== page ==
Lentinus edodes deposited under IHEM 18992 with the Belgian Coordinated Collections of Microorganism (BCCM), 14 Rue J. Wytsman, B-1050 Bruxelles, Belgium, represents one preferred strain of Lentinus edodes. Further strains of Lentinus edodes are available from culture collections such as ATCC (American Type Culture Collection, P.O. Box 1549, Manassas, Va. 20108, USA), CBC (Centraalbureau voor Schimmelcultures, PO Box 85167, 3508 AD Utrecht, THE NETHERLANDS) and DSMZ (Deutsche Sammlung von Mikroorganismen und Zellkulturen GmbH, Mascheroder Weg 1b, 38124 Braunschweig GERMANY). Additionally relevant Lentinus species, besides Lentinus edodes, includes Lentinus species such as: Lentinus albovelutinus G. Stev. (1964)=Rhodocybe albovelutina (G. Stev.) E. Horak (1971); Lentinus anthocephalus (Lév.) Pegler; Lentinus badius Bres.; Lentinus castoreus Fr. (1838)=Lentinellus ursinus (Fr.) Kühner (1926); Lentinus chrysopeplus Berk. & M. A. Curtis (1869)=Cyptotrama asprata (Berk.) Redhead & Ginns (1980); Lentinus cochleatus Fr.; Lentinus concinnus Pat.; Lentinus delicatus G. Stev. (1964)=Marasmius delicatus (G. Stev.) E. Horak (1971); Lentinus fasciatus Berk.; Lentinus hepatotrichus Berk. (1859)=Lentinellus ursinus (Fr.) Kühner (1926); Lentinus hyracinus Kalchbr. (1880)=Lentinellus ursinus (Fr.) Kühner (1926); Lentinus lepideus sensu Colenso (1891); Lentinus lepideus (Fr.) Fr. (1825)=Lentinus suffrutescens (Brot.) Fr. (1825); Lentinus novaezelandiae Berk. (1855)=Lentinellus ursinus (Fr.) Kühner (1926); Lentinus pulvinulus Berk. (1859)=Lentinellus pulvinulus (Berk.) Pegler (1965); Lentinus punctaticeps Berk. & Broome (1883); Lentinus punctaticeps cf. sensu Petersen, Nicholl & Hughes (1997); Lentinus pygmaeus Colenso (1887)=Lentinus zelandicus Sacc. & Cub. (1887); Lentinus sajor-caju (Fr.) Fr.; Lentinus squarrulosus Mont.; Lentinus strigosus (Schwein.) Fr. (1825); Lentinus suffrutescens (Brot.) Fr. (1825); and Lentinus tuber-regium Fr.; Lentinus zelandicus Sacc. & Cub. (1887) (Ref: http://nzfungi.landcareresearch.co.nz).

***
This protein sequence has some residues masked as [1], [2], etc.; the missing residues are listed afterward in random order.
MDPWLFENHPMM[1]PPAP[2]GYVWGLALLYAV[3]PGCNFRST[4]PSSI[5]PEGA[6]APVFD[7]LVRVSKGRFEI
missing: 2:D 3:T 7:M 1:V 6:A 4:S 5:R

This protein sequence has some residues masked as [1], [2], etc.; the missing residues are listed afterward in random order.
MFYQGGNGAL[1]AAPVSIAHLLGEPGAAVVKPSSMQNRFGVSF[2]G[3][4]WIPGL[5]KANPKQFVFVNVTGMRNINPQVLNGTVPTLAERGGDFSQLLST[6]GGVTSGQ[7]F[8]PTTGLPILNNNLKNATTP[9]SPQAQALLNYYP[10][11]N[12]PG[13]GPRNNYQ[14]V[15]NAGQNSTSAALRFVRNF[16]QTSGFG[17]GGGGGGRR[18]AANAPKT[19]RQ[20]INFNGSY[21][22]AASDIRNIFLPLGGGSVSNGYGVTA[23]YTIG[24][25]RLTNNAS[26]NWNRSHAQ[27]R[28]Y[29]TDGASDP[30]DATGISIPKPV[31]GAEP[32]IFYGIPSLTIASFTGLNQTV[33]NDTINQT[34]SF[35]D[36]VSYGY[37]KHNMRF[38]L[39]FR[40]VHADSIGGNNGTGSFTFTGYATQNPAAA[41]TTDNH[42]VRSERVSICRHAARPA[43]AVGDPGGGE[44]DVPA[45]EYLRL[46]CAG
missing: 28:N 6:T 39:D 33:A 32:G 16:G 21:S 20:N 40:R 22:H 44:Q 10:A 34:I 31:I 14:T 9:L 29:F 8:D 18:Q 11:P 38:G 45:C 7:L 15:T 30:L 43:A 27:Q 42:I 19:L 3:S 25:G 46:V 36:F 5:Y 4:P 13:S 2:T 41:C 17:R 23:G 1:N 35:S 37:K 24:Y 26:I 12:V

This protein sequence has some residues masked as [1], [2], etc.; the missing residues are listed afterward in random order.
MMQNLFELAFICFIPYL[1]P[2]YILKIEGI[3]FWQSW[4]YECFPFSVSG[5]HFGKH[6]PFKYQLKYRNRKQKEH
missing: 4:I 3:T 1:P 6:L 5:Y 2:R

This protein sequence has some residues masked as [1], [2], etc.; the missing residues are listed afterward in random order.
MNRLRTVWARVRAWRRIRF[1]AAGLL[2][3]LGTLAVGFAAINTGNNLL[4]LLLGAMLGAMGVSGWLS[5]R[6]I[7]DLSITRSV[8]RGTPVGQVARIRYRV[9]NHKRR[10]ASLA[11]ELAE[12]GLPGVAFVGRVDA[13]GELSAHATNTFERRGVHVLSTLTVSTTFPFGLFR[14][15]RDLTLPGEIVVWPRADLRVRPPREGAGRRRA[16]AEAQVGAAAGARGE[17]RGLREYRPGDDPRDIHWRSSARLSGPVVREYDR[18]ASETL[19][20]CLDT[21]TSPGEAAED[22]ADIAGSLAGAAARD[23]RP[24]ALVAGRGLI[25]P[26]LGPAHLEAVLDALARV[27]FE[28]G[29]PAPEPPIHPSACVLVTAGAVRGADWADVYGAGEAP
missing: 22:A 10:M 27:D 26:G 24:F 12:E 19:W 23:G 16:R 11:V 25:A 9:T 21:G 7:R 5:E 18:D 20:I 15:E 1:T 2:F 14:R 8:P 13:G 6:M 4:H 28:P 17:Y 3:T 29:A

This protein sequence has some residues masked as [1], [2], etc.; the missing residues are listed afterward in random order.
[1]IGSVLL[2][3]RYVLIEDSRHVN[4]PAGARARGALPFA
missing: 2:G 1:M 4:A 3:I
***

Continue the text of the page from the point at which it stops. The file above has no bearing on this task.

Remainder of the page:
Fungal Mycelium Extracellular Immunostimulants

Provided in one embodiment of the invention is an immune stimulating agent, preferably a polysaccharide or a glycosylated polypeptide, obtained from the cultivation of basidiomycete fungal mycelium such as Lentinus mycelium according to the method of the invention.

Provided in another embodiment of the invention is the use of an extracellular agent such as lentinan in a method for stimulating the immune system of an individual in need of such stimulation. The lentinan is administered e.g. orally or subcutaneously to the individual in a pharmaceutically effective amount capable of stimulating the immune system of the individual. The stimulation of the immune system can be demonstrated by e.g. increased antibody production, by activation of helper T-cells, or by increased production of interleukins such as Interleukin 1 and Interleukin 2.

Provided in yet another embodiment of the invention is the use of an extracellular agent such as lentinan in the manufacture of a medicament for treating an immune compromised condition in an individual in need of such treatment. An immune compromised condition in an individual is demonstrated e.g. by an insufficient amount of antibodies, or a decreased antibody production, by an insufficient amount of helper T-cells, or a decreased production of helper T-cells in the individual, or by an insufficient amount of interleukins such as Interleukin 1 and Interleukin 2, or a decreased production of interleukins such as Interleukin 1 and Interleukin 2 in the individual.